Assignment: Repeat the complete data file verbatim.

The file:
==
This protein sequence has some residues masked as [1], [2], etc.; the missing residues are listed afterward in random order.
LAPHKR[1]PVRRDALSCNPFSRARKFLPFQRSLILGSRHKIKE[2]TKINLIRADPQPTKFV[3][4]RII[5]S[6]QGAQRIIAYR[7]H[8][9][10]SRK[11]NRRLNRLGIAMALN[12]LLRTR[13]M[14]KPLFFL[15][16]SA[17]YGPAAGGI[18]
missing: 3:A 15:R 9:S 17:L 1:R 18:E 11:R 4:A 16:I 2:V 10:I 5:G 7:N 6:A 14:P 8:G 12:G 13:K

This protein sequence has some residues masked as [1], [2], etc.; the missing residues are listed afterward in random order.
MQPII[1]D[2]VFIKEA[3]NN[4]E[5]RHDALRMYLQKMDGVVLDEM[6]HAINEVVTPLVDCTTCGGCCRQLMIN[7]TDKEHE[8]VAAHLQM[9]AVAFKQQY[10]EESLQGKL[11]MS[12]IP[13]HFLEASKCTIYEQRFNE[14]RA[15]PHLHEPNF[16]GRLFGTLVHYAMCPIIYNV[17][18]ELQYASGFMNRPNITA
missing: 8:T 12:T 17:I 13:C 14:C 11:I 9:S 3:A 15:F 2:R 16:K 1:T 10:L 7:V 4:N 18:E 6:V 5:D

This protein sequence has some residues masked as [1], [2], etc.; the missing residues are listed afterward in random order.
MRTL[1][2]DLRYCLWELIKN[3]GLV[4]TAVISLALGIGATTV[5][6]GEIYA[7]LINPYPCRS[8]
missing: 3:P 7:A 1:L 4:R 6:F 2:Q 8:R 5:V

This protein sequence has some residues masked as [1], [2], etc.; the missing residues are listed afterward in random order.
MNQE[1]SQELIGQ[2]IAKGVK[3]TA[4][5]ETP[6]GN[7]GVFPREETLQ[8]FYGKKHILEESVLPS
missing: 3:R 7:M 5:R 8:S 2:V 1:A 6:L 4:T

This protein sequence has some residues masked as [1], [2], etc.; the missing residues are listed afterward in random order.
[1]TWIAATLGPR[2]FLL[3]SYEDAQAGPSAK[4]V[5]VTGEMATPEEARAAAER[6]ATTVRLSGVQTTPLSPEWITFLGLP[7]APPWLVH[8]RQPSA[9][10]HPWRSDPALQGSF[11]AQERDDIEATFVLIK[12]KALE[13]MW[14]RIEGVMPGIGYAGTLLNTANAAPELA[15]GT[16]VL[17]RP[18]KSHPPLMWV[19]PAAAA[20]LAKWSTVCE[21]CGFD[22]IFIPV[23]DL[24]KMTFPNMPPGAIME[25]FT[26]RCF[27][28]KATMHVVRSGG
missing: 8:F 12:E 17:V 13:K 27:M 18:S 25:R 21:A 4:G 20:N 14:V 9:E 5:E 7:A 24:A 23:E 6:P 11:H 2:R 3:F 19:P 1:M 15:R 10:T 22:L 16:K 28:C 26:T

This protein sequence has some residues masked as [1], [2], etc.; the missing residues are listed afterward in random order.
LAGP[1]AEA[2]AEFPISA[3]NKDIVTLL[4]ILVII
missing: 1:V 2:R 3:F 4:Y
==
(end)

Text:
This protein sequence has some residues masked as [1], [2], etc.; the missing residues are listed afterward in random order.
LAPHKR[1]PVRRDALSCNPFSRARKFLPFQRSLILGSRHKIKE[2]TKINLIRADPQPTKFV[3][4]RII[5]S[6]QGAQRIIAYR[7]H[8][9][10]SRK[11]NRRLNRLGIAMALN[12]LLRTR[13]M[14]KPLFFL[15][16]SA[17]YGPAAGGI[18]
missing: 3:A 15:R 9:S 17:L 1:R 18:E 11:R 4:A 16:I 2:V 10:I 5:G 7:N 6:A 14:P 8:G 12:G 13:K

This protein sequence has some residues masked as [1], [2], etc.; the missing residues are listed afterward in random order.
MQPII[1]D[2]VFIKEA[3]NN[4]E[5]RHDALRMYLQKMDGVVLDEM[6]HAINEVVTPLVDCTTCGGCCRQLMIN[7]TDKEHE[8]VAAHLQM[9]AVAFKQQY[10]EESLQGKL[11]MS[12]IP[13]HFLEASKCTIYEQRFNE[14]RA[15]PHLHEPNF[16]GRLFGTLVHYAMCPIIYNV[17][18]ELQYASGFMNRPNITA
missing: 8:T 12:T 17:I 13:C 14:C 11:I 9:S 3:A 15:F 2:R 16:K 1:T 10:L 7:V 4:N 18:E 6:V 5:D

This protein sequence has some residues masked as [1], [2], etc.; the missing residues are listed afterward in random order.
MRTL[1][2]DLRYCLWELIKN[3]GLV[4]TAVISLALGIGATTV[5][6]GEIYA[7]LINPYPCRS[8]
missing: 3:P 7:A 1:L 4:R 6:F 2:Q 8:R 5:V

This protein sequence has some residues masked as [1], [2], etc.; the missing residues are listed afterward in random order.
MNQE[1]SQELIGQ[2]IAKGVK[3]TA[4][5]ETP[6]GN[7]GVFPREETLQ[8]FYGKKHILEESVLPS
missing: 3:R 7:M 5:R 8:S 2:V 1:A 6:L 4:T

This protein sequence has some residues masked as [1], [2], etc.; the missing residues are listed afterward in random order.
[1]TWIAATLGPR[2]FLL[3]SYEDAQAGPSAK[4]V[5]VTGEMATPEEARAAAER[6]ATTVRLSGVQTTPLSPEWITFLGLP[7]APPWLVH[8]RQPSA[9][10]HPWRSDPALQGSF[11]AQERDDIEATFVLIK[12]KALE[13]MW[14]RIEGVMPGIGYAGTLLNTANAAPELA[15]GT[16]VL[17]RP[18]KSHPPLMWV[19]PAAAA[20]LAKWSTVCE[21]CGFD[22]IFIPV[23]DL[24]KMTFPNMPPGAIME[25]FT[26]RCF[27][28]KATMHVVRSGG
missing: 8:F 12:E 17:V 13:K 27:M 18:S 25:R 21:A 4:G 20:N 14:V 9:E 5:E 7:A 24:A 23:E 6:P 11:H 2:R 3:F 19:P 1:M 15:R 10:T 22:L 16:K 28:C 26:T

This protein sequence has some residues masked as [1], [2], etc.; the missing residues are listed afterward in random order.
LAGP[1]AEA[2]AEFPISA[3]NKDIVTLL[4]ILVII
missing: 1:V 2:R 3:F 4:Y